By: Madhav Khosla
A mere two days after the new government was sworn in, controversy arose over whether the proposed principal secretary to the prime minister — Nripendra Misra — could be appointed to the post. Misra is a former chairperson of the Telecom Regulatory Authority of India (Trai) and the Trai Act, 1997, provides that chairpersons are “ineligible for further employment under the Central government or any state government”. To remedy matters, an ordinance amending the Trai Act was swiftly promulgated. Many have criticised this move as violating institutional norms and enabling political interference with independent regulators. The government’s actions trigger important questions. The answers, however, are not entirely straightforward, primarily because the legal and political character of bodies such as the Trai remains unclear.
When does the complete independence of public institutions matter? Independence is clearly essential for judicial or quasi-judicial bodies. This category includes courts and tribunals, such as the Telecom Disputes Settlement and Appellate Tribunal. These bodies are checks on executive and legislature action. Any interference with them violates the separation of powers, and the way their autonomy should be secured (administrative independence, financial independence etc) is a key issue in public law. It is the reason why we endlessly debate how Supreme Court judges should be appointed or whether bureaucrats should be allowed to sit on tribunals. Another instance where independence matters is in bodies that operate outside the legislature and executive but are not judicial in character. These are only a select few — the most prominent example is the Election Commission, which oversees the process which will determine the composition of the legislature and the executive. Accordingly, it cannot function under the executive or the legislature.
Bodies like the Trai are more delicately placed. They undoubtedly operate within a zone of autonomy. A person appointed to head Trai has a fixed statutory term, he is required to resign from government service before taking over, he can only be fired for cause, and until this ordinance he could not be further employed in government. The rationale for such safeguards is that the day-to-day functioning of the regulator should be immune to the pressures of politics. Regulatory decisions, like in the field of telecom, should be motivated by economic and technocratic expertise, and all modern administrative states try to provide some degree of insulation from politics.
This aspiration towards independence in daily functioning does not, however, fully delink these bodies from the executive. In any parliamentary system, they should be viewed as ultimately accountable to the executive, which is responsible to the legislature. Indeed, the legal existence of such bodies is only made possible by Article 53 of the Constitution which permits the Union’s executive power to be exercised not merely by the president but also by officers subordinate to it. The fact that such bodies have some relationship with the political executive and are not entirely insulated from politics is also evidenced by the fact that the government can broadly set the political course of a regulator through appointment, that it can indicate its disapproval of regulatory actions without incurring contempt, unlike in the case of the higher judiciary, that it can enact delegated legislation and so forth.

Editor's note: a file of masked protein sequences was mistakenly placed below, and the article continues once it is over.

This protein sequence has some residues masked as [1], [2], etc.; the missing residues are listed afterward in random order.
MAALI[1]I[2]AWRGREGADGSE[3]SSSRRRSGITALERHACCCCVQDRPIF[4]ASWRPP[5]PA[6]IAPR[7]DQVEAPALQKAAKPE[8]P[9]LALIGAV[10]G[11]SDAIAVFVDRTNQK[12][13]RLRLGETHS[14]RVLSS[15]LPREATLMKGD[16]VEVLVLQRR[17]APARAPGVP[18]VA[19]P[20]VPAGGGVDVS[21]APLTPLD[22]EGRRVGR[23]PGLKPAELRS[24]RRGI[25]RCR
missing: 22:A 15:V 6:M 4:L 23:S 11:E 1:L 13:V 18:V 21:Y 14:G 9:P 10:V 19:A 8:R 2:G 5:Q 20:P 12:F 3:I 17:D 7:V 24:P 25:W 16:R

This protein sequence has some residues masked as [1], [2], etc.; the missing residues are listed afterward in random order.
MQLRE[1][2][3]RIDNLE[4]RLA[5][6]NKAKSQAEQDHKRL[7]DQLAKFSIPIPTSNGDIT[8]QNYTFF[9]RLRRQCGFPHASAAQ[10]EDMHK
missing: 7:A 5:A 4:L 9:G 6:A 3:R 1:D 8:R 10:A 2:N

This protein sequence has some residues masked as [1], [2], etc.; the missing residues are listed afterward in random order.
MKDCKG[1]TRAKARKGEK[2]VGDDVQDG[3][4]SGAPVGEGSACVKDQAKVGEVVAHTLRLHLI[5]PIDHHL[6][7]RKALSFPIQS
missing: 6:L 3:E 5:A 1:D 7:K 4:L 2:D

If such bodies are understood to formally function in the limited political sense described above then changing post-retirement benefits is less problematic than we might imagine. Checks and balances, after all, are meant to be external rather than internal to the executive. The state should be able to determine the kind of autonomy such institutions are granted and how it may be protected. Post-retirement restrictions of the kind amended do not, for example, exist for members of the Competition Commission. The original rationale for the Trai restriction was the dominance of Bharat Sanchar Nigam Limited in the telecom sector and the concern that the regulator might be unduly influenced by this state actor. Given how the sector has evolved, this particular rationale no longer holds, and there is no reason why the rules regarding autonomy cannot similarly evolve.
But if indeed such bodies lack full independence, we might ask what checks exist on the misuse of their powers. The short answer is judicial review. All administrative decisions are subject to review by the relevant tribunal, as well as by the high court and Supreme Court under their writ jurisdiction. It is the principles of constitutional and administrative law that safeguard against the naked operation of vested political interests. If, on the other hand, we envisage a regulatory environment where we place a greater degree of emphasis on independence and autonomy — and argue that bodies like the Trai are not part of the executive — we need an account of how that can be reconciled with cabinet responsibility and parliamentary government. In either instance, clarity on the somewhat ambiguous status of bodies like the Trai would shed light on issues like ministerial accountability for the actions of independent regulators, and enable a regulatory environment in which the chain of accountability is no longer a matter of speculation.
The writer, a lawyer and political scientist at Harvard University, is author of ‘The Indian Constitution’